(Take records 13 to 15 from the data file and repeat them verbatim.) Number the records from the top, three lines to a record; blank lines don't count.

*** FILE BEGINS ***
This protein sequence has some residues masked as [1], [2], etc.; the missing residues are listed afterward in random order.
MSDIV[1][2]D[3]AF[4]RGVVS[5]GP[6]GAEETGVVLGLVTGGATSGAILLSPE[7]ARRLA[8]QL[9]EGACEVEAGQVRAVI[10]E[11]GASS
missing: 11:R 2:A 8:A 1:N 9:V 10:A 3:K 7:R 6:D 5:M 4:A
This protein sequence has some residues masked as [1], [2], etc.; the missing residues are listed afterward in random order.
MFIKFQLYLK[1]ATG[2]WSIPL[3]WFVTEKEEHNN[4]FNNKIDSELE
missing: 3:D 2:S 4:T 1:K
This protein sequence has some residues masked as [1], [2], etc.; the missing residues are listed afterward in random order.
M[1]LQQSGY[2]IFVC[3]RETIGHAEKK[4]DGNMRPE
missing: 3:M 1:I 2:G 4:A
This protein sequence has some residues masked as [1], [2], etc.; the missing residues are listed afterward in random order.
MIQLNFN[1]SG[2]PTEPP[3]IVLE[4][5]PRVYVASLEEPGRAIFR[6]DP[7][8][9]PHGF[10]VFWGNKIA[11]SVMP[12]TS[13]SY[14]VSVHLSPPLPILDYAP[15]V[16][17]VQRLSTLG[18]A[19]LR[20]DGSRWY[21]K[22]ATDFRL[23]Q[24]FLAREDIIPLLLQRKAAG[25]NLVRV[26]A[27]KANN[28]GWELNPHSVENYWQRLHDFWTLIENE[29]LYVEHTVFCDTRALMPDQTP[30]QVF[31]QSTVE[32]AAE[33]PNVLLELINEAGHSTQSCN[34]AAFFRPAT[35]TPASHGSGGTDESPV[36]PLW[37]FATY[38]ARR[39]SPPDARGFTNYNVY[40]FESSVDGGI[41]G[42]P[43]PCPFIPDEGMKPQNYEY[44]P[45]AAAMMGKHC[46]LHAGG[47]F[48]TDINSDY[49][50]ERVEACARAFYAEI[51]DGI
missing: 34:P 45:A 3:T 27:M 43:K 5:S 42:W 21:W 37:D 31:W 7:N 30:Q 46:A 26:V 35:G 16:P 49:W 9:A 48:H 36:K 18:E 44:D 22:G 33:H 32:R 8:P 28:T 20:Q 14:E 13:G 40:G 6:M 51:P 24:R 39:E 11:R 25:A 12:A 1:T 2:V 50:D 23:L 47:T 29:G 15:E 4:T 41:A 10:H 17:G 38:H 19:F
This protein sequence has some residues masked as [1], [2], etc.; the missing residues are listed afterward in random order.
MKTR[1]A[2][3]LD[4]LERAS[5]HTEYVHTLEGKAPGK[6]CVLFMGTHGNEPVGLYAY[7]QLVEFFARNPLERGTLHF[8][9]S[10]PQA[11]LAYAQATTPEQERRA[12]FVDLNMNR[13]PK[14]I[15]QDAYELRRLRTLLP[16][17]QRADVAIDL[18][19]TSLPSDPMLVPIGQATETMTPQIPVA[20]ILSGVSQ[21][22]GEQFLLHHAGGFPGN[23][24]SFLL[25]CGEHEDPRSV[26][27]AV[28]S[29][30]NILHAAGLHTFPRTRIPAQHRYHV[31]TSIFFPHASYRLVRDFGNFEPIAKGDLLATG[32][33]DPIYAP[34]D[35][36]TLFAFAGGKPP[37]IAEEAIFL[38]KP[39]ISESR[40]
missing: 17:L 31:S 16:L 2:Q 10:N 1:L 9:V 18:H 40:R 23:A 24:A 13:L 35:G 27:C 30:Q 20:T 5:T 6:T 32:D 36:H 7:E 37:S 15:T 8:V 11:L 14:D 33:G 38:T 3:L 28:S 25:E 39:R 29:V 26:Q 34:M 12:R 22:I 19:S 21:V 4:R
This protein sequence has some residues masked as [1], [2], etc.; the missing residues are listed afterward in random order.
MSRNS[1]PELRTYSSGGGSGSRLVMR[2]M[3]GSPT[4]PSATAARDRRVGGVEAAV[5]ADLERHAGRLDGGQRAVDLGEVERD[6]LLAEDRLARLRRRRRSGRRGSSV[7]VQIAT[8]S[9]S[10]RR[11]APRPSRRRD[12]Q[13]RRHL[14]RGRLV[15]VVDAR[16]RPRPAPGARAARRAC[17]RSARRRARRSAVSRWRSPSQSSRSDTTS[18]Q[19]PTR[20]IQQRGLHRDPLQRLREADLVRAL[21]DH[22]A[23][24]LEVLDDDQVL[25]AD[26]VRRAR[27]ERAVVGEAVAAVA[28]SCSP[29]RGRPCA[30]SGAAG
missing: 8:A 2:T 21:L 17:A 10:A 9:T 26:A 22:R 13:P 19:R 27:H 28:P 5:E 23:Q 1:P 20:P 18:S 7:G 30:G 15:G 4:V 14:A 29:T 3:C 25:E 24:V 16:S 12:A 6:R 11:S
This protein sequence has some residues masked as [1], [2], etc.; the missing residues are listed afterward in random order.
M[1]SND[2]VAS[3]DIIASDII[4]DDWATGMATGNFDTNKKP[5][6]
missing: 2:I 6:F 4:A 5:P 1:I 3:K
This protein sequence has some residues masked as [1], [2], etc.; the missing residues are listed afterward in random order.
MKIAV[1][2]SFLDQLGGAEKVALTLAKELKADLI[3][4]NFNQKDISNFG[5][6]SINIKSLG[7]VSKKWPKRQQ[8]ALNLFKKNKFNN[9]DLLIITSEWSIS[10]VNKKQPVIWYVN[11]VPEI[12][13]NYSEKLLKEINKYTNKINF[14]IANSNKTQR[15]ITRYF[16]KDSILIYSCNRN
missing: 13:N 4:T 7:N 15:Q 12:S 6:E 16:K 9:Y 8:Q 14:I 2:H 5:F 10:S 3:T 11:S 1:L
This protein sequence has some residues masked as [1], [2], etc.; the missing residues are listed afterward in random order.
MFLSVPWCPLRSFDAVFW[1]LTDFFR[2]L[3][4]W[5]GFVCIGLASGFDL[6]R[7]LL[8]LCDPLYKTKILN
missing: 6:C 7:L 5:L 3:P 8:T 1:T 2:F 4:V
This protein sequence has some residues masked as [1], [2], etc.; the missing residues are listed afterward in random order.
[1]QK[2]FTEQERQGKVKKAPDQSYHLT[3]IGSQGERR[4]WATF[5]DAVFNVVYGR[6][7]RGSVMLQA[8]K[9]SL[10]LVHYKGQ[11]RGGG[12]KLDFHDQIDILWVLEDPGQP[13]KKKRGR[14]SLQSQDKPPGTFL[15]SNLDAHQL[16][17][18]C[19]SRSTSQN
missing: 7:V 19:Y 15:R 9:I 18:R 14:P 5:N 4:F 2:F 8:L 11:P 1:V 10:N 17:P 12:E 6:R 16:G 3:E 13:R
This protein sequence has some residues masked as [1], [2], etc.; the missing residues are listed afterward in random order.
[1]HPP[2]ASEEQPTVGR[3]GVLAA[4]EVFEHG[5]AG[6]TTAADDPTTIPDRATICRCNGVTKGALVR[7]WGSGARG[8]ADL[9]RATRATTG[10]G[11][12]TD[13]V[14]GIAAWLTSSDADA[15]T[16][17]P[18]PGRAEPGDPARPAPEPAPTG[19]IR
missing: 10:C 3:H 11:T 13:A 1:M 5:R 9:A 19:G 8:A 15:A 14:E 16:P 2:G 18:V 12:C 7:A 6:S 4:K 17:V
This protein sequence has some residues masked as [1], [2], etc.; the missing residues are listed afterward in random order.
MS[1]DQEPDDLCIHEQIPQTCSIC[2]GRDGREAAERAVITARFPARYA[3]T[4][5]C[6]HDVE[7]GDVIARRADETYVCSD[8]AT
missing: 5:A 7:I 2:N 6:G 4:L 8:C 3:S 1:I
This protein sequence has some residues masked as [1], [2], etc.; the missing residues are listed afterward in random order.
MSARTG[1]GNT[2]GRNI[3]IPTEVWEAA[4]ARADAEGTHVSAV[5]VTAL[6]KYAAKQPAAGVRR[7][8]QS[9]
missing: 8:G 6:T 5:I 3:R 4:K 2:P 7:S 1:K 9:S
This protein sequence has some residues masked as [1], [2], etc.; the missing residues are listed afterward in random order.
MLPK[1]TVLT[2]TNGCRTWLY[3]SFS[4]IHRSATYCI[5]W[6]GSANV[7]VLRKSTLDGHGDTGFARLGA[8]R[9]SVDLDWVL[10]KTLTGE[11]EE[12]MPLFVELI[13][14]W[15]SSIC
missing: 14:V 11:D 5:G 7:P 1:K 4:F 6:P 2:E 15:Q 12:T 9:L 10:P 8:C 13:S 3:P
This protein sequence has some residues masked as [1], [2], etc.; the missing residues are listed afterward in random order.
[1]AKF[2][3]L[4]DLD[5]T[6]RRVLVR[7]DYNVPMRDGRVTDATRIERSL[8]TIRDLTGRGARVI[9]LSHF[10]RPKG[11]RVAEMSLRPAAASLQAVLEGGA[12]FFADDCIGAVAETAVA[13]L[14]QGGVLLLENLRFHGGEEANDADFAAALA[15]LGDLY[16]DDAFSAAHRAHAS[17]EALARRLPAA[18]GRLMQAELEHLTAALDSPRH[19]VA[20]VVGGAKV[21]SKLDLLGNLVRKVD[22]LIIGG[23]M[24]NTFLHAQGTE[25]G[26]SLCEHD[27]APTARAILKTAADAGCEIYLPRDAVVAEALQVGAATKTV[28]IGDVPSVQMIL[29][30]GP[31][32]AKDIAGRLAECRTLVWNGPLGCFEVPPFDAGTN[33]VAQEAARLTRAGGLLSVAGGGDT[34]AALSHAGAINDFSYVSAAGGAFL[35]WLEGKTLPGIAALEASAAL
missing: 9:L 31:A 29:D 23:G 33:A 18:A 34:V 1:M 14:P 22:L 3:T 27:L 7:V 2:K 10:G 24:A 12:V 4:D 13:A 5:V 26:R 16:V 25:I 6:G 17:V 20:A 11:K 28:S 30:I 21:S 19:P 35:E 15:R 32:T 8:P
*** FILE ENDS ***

This protein sequence has some residues masked as [1], [2], etc.; the missing residues are listed afterward in random order.
MSARTG[1]GNT[2]GRNI[3]IPTEVWEAA[4]ARADAEGTHVSAV[5]VTAL[6]KYAAKQPAAGVRR[7][8]QS[9]
missing: 8:G 6:T 5:I 3:R 4:K 2:P 7:S 1:K 9:S
This protein sequence has some residues masked as [1], [2], etc.; the missing residues are listed afterward in random order.
MLPK[1]TVLT[2]TNGCRTWLY[3]SFS[4]IHRSATYCI[5]W[6]GSANV[7]VLRKSTLDGHGDTGFARLGA[8]R[9]SVDLDWVL[10]KTLTGE[11]EE[12]MPLFVELI[13][14]W[15]SSIC
missing: 14:V 11:D 5:G 7:P 1:K 4:F 6:P 2:E 15:Q 12:T 9:L 10:P 8:C 13:S 3:P
This protein sequence has some residues masked as [1], [2], etc.; the missing residues are listed afterward in random order.
[1]AKF[2][3]L[4]DLD[5]T[6]RRVLVR[7]DYNVPMRDGRVTDATRIERSL[8]TIRDLTGRGARVI[9]LSHF[10]RPKG[11]RVAEMSLRPAAASLQAVLEGGA[12]FFADDCIGAVAETAVA[13]L[14]QGGVLLLENLRFHGGEEANDADFAAALA[15]LGDLY[16]DDAFSAAHRAHAS[17]EALARRLPAA[18]GRLMQAELEHLTAALDSPRH[19]VA[20]VVGGAKV[21]SKLDLLGNLVRKVD[22]LIIGG[23]M[24]NTFLHAQGTE[25]G[26]SLCEHD[27]APTARAILKTAADAGCEIYLPRDAVVAEALQVGAATKTV[28]IGDVPSVQMIL[29][30]GP[31][32]AKDIAGRLAECRTLVWNGPLGCFEVPPFDAGTN[33]VAQEAARLTRAGGLLSVAGGGDT[34]AALSHAGAINDFSYVSAAGGAFL[35]WLEGKTLPGIAALEASAAL
missing: 9:L 31:A 29:D 23:G 33:A 18:A 34:V 1:M 14:P 22:L 3:T 27:L 7:V 2:K 10:G 24:A 12:V 4:D 13:A 5:V 26:R 16:V 25:I 6:G 17:V 20:A 11:K 28:S 30:I 21:S 19:P 35:E 15:R 32:T 8:P